Auto Repair Help

by Lance Wright

Modern cars and trucks are lightyears from even vehicles of just 20 years ago. Just about every vehicle system is constantly monitored in real time by a computer which is typically located behind the dashboard, but sometimes in the engine compartment. A myriad of sensors constantly measure key components and send these readings (data) to the onboard computer. The onboard computer (also known as EEC – Electronic Engine Control) then compares these readings to specs and determines if they are within an acceptable range. If not, the computer generates a trouble code (OBD-II code for 1996 and later, OBD-I for 1995 and earlier) and then illuminates the Automotive Computer“Check Engine” or “Service Engine Soon” light which is on the instrument panel. When you see this light on, it doesn’t necessarily indidate a serious problem requiring an expensive auto repair procedure.
The onboard computer control module is a microprocessor that is used to manage fuel delivery, operate controlled components, process sensor information, and perform system diagnostics. Contained in the control module are logic and memory circuits, voltage buffers, transistors and driver modules. Constant fused battery voltage and switched ignition voltage are connected to the control module as a power supply. Most control modules will use two or more redundant ground circuits to ensure a good ground connection. The control module will output a buffered voltage signal to operate and read information sensors. Most control module systems use a 5 volt reference signal to operate information sensors. A dedicated sensor ground may be supplied by the control module as well.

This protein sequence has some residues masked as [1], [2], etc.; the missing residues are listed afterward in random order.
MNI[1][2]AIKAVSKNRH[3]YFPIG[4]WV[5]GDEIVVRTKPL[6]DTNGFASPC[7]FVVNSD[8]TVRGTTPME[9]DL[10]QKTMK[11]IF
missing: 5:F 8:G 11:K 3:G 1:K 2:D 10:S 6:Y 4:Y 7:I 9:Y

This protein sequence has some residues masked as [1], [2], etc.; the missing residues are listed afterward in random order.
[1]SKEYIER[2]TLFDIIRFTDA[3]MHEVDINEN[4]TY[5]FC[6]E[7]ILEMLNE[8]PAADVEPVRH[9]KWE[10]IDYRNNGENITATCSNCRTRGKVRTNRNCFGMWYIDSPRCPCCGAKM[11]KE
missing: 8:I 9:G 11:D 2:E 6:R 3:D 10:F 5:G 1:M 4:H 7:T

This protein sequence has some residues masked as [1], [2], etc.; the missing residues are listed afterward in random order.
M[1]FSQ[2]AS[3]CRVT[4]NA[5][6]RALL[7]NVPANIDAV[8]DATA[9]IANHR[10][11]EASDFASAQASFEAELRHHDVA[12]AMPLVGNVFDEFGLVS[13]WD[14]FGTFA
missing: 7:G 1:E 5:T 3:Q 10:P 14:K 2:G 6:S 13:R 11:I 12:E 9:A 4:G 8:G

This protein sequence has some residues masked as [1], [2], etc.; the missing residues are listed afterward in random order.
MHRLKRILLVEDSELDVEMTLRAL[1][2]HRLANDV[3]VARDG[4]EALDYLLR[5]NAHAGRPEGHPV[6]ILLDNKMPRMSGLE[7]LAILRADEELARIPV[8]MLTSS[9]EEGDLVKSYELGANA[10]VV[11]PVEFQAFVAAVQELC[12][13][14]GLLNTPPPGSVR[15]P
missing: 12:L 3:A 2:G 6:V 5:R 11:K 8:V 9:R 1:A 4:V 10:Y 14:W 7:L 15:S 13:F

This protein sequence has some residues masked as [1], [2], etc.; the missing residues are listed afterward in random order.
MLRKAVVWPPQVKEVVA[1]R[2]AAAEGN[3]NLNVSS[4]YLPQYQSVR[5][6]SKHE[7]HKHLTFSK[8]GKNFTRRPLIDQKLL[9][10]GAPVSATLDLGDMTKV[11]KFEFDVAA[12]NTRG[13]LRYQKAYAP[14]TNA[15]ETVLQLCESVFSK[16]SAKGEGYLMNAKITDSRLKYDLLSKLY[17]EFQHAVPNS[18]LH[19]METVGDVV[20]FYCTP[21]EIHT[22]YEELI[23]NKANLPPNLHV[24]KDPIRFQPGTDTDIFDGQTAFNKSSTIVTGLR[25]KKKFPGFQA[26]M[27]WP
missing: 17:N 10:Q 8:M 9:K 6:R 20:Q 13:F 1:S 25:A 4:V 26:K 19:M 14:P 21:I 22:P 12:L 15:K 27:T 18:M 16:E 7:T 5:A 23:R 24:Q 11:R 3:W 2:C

The control module is calibrated to tailor system operation to a specific vehicle powertrain and emission configuration. Calibration of the control module is achieved either using ROM (read only memory) or a replaceable PROM (programmed read only memory) chip. Some control modules use an erasable PROM that can be recalibrated by downloading a calibration file from a computer. Some control modules use an adaptive learning strategy to tailor engine control to vehicle operating conditions. Idle speed, fuel delivery and is some cases, transmission shift points, can be modified to adapt to wear, malfunction or driving habits. Most adaptive learning strategy is contained in volatile memory circuits and is erased when battery power is removed from the vehicle such as during an auto repair project. This may affect vehicle operation until the strategy is relearned.

Most control modules operate system components by providing a ground path for the controlled component electrical circuit. The ground circuit is usually provided by transistors or internal driver modules contained inside the control module. Current handling capabilities of the transistors or driver modules is of moderate capacity, so system components are designed with a high enough resistance to limit amperage flow. Control module damage can result from high current flow from a shorted components. Prior to replacing a faulty control module, the circuit resistance of controlled components should be checked.

(Lance owned his own auto repair shop for 30 years before retiring in 2006.)

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jack wells
2 years 9 months ago

I would like to look at an electrical schematic for a 2000 Buick less here